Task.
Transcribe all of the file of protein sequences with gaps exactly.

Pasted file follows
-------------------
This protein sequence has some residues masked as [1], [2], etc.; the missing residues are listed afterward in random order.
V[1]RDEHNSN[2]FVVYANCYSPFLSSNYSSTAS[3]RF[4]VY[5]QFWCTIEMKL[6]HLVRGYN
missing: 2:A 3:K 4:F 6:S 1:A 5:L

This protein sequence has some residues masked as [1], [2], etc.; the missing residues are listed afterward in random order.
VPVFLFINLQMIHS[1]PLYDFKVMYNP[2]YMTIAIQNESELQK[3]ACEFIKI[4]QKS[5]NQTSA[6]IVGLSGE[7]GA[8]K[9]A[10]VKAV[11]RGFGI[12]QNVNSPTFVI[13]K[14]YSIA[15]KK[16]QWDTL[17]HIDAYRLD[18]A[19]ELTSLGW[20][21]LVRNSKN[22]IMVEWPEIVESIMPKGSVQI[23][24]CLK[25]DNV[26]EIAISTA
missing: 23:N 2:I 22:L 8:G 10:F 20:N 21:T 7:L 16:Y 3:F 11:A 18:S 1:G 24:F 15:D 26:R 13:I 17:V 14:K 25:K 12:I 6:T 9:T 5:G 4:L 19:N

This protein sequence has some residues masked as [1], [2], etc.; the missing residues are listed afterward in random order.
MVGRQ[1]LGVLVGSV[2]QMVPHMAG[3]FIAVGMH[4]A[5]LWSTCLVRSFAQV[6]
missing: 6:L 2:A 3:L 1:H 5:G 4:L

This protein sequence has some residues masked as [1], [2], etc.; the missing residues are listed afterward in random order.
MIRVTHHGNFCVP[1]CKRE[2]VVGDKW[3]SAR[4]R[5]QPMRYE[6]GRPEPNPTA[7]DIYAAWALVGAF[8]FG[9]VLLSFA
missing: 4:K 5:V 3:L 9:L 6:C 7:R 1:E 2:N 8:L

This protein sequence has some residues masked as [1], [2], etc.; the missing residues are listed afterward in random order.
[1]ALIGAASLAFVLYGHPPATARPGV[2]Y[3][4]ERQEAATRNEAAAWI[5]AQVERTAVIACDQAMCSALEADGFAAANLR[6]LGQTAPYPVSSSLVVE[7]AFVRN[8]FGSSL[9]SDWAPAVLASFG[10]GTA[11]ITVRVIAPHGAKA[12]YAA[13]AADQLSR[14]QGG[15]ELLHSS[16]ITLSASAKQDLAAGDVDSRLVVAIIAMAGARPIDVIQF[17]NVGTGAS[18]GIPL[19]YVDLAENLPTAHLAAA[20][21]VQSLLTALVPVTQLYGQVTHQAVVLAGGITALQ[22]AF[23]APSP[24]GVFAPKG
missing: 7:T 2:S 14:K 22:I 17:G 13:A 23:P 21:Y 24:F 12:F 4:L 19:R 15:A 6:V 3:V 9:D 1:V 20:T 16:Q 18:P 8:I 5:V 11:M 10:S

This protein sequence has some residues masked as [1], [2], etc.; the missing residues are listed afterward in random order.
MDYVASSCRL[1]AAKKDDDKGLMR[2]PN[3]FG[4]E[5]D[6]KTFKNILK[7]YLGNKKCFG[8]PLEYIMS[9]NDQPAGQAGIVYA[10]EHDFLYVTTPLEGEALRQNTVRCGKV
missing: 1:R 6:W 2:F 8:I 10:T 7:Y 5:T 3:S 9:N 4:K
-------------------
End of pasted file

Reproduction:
This protein sequence has some residues masked as [1], [2], etc.; the missing residues are listed afterward in random order.
V[1]RDEHNSN[2]FVVYANCYSPFLSSNYSSTAS[3]RF[4]VY[5]QFWCTIEMKL[6]HLVRGYN
missing: 2:A 3:K 4:F 6:S 1:A 5:L

This protein sequence has some residues masked as [1], [2], etc.; the missing residues are listed afterward in random order.
VPVFLFINLQMIHS[1]PLYDFKVMYNP[2]YMTIAIQNESELQK[3]ACEFIKI[4]QKS[5]NQTSA[6]IVGLSGE[7]GA[8]K[9]A[10]VKAV[11]RGFGI[12]QNVNSPTFVI[13]K[14]YSIA[15]KK[16]QWDTL[17]HIDAYRLD[18]A[19]ELTSLGW[20][21]LVRNSKN[22]IMVEWPEIVESIMPKGSVQI[23][24]CLK[25]DNV[26]EIAISTA
missing: 23:N 2:I 22:L 8:G 10:F 20:N 21:T 7:L 16:Y 3:F 11:A 18:S 1:G 24:F 15:D 26:R 13:I 17:V 14:K 25:K 12:I 6:T 9:T 5:G 4:L 19:N

This protein sequence has some residues masked as [1], [2], etc.; the missing residues are listed afterward in random order.
MVGRQ[1]LGVLVGSV[2]QMVPHMAG[3]FIAVGMH[4]A[5]LWSTCLVRSFAQV[6]
missing: 6:L 2:A 3:L 1:H 5:G 4:L

This protein sequence has some residues masked as [1], [2], etc.; the missing residues are listed afterward in random order.
MIRVTHHGNFCVP[1]CKRE[2]VVGDKW[3]SAR[4]R[5]QPMRYE[6]GRPEPNPTA[7]DIYAAWALVGAF[8]FG[9]VLLSFA
missing: 4:K 5:V 3:L 9:L 6:C 7:R 1:E 2:N 8:L

This protein sequence has some residues masked as [1], [2], etc.; the missing residues are listed afterward in random order.
[1]ALIGAASLAFVLYGHPPATARPGV[2]Y[3][4]ERQEAATRNEAAAWI[5]AQVERTAVIACDQAMCSALEADGFAAANLR[6]LGQTAPYPVSSSLVVE[7]AFVRN[8]FGSSL[9]SDWAPAVLASFG[10]GTA[11]ITVRVIAPHGAKA[12]YAA[13]AADQLSR[14]QGG[15]ELLHSS[16]ITLSASAKQDLAAGDVDSRLVVAIIAMAGARPIDVIQF[17]NVGTGAS[18]GIPL[19]YVDLAENLPTAHLAAA[20][21]VQSLLTALVPVTQLYGQVTHQAVVLAGGITALQ[22]AF[23]APSP[24]GVFAPKG
missing: 7:T 2:S 14:K 22:I 17:G 13:A 23:P 21:Y 24:F 12:F 4:L 19:R 15:A 6:V 3:V 9:D 1:V 20:T 16:Q 18:P 8:I 5:V 11:M 10:S

This protein sequence has some residues masked as [1], [2], etc.; the missing residues are listed afterward in random order.
MDYVASSCRL[1]AAKKDDDKGLMR[2]PN[3]FG[4]E[5]D[6]KTFKNILK[7]YLGNKKCFG[8]PLEYIMS[9]NDQPAGQAGIVYA[10]EHDFLYVTTPLEGEALRQNTVRCGKV
missing: 1:R 6:W 2:F 8:I 10:T 7:Y 5:T 3:S 9:N 4:K